Maria Teresa de Filip­pis: The first lady of mo­tor rac­ing

CONCIERGE – The F1 Inside Track - - CONTENTS -

The For­mula One cir­cuits of the 1950s may seem an un­likely place for a fe­male pioneer – but 60 years ago an aris­to­cratic Ital­ian be­came a trail­blazer for women in the sport.

In 1958 Maria Teresa de Filip­pis com­peted at the Monaco Grand Prix as a pri­va­teer, driv­ing the Maserati 250F in which friend Juan Manuel Fan­gio won the world cham­pi­onship the year be­fore. Although she failed to qual­ify for a place on the grid, she was in good com­pany – fu­ture For­mula One supremo Bernie Ec­cle­stone also missed out.

De Filip­pis was un­suc­cess­ful in qual­i­fy­ing a year later as well, but did fin­ish 10th at the 1958 Bel­gian Grand Prix and fin­ished eighth at Monza in 1958, de­spite re­tir­ing with 13 laps to go.

Born in Naples in 1926 to an Ital­ian Count and his Span­ish wife, de Filip­pis be­gan rac­ing in 1948 after be­ing dared to by her brothers.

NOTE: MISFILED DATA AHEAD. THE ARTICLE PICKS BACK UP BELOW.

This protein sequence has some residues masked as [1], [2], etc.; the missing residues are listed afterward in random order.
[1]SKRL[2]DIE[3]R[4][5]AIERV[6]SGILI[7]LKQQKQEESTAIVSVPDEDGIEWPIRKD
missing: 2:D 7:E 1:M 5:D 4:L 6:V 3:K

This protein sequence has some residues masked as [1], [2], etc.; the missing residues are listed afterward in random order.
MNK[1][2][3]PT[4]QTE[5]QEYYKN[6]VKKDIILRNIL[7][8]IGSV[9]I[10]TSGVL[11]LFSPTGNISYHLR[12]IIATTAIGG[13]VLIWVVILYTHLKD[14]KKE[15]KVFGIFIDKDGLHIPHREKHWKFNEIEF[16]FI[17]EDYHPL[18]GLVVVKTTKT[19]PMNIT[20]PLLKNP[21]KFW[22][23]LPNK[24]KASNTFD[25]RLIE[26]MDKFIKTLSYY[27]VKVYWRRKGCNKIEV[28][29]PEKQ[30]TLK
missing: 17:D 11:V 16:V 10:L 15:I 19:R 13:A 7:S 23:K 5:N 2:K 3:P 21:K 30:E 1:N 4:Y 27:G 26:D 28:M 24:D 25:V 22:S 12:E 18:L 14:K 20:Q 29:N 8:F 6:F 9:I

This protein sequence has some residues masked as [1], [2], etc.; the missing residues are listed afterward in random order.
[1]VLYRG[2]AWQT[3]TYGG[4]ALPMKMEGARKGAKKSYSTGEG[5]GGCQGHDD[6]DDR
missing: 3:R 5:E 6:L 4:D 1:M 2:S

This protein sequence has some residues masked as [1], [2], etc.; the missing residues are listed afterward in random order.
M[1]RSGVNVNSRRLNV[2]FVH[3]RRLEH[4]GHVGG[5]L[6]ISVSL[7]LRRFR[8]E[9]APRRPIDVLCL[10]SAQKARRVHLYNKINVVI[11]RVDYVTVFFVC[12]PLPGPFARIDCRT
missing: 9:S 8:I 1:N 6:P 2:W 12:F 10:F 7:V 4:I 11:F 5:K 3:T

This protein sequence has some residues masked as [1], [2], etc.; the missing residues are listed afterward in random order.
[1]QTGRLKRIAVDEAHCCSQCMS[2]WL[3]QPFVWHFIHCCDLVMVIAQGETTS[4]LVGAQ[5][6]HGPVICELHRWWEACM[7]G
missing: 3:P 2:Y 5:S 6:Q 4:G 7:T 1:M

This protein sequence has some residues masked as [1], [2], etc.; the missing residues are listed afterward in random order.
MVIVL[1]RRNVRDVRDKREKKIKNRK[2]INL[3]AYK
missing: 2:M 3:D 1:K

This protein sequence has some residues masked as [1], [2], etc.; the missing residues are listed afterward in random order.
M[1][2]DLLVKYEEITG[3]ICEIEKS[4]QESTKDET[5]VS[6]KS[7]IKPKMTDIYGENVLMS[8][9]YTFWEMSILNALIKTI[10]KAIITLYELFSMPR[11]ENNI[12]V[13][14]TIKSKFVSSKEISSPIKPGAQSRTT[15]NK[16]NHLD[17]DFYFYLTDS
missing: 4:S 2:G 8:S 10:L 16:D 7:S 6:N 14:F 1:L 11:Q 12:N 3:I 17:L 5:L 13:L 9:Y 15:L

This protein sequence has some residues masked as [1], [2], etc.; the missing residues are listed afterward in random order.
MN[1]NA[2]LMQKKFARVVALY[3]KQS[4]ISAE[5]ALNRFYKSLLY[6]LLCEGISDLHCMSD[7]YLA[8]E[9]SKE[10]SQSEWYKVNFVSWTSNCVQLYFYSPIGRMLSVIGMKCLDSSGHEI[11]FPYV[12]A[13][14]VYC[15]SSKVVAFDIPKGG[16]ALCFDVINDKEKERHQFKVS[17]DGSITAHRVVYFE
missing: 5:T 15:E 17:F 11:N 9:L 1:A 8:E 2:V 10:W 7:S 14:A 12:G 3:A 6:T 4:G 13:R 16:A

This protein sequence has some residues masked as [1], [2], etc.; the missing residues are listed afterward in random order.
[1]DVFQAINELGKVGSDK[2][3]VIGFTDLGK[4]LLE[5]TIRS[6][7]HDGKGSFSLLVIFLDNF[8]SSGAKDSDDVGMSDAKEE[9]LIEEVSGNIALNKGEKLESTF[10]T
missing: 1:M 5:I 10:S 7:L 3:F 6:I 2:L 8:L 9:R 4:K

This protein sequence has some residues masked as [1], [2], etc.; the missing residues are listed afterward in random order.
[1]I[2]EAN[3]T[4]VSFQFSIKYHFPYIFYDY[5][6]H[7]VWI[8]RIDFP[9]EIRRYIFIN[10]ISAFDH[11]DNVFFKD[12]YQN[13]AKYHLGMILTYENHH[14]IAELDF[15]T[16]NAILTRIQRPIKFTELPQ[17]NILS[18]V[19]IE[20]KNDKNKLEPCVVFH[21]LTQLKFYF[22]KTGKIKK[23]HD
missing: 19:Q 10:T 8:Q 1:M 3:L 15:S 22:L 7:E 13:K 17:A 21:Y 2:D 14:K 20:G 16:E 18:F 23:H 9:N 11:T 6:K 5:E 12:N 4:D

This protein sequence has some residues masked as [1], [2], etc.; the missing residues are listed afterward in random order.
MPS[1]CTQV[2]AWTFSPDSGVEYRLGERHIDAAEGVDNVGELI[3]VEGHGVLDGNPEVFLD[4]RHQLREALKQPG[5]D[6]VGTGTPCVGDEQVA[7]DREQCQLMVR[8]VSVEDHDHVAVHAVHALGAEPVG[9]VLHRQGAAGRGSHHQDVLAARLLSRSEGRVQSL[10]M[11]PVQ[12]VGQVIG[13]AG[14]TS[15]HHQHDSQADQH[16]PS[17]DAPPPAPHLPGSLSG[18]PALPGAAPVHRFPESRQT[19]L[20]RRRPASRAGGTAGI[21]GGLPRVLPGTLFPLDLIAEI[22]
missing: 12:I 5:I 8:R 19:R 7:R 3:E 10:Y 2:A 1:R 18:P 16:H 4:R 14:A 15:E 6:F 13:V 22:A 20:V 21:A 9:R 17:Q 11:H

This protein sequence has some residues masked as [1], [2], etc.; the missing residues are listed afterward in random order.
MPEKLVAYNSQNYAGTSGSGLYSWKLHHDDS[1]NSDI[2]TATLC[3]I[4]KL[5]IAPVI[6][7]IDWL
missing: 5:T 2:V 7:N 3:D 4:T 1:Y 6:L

She made rapid progress, fin­ish­ing sec­ond in the Ital­ian Sports Car Cham­pi­onship in 1954 be­fore sign­ing with Maserati as a works driver.

Un­sur­pris­ingly she came up against plenty of op­po­si­tion, and she claimed she was banned from the 1958 French Grand Prix after the race direc­tor told her the only hel­met a woman should wear was at the hair­dressers. Fan­gio once told her “you go too fast, you take too many risks”, but after the death of her close friend Jean Behra in a sup­port race at the Ger­man Grand Prix in 1959, a dev­as­tated de Filip­pis quit For­mula One and started a fam­ily. She never lost her pas­sion for mo­tor rac­ing though, join­ing the For­mula One Grand Prix Drivers Club, be­com­ing its Hon­orary Pres­i­dent in 2011.

Where de Filip­pis led oth­ers fol­lowed. Lella Lom­bardi started 12 races in the 1970s, while three other women – Div­ina Gal­ica, De­siré Wil­son and Gio­vanna Amati – tried to qual­ify for Grands Prix around the world.

We pay trib­ute to the for­mer Hon­orary Pres­i­dent of the For­mula One Grand Prix Drivers Club, Maria Teresa de Filip­pis, the first woman to com­pete in a For­mula One car.

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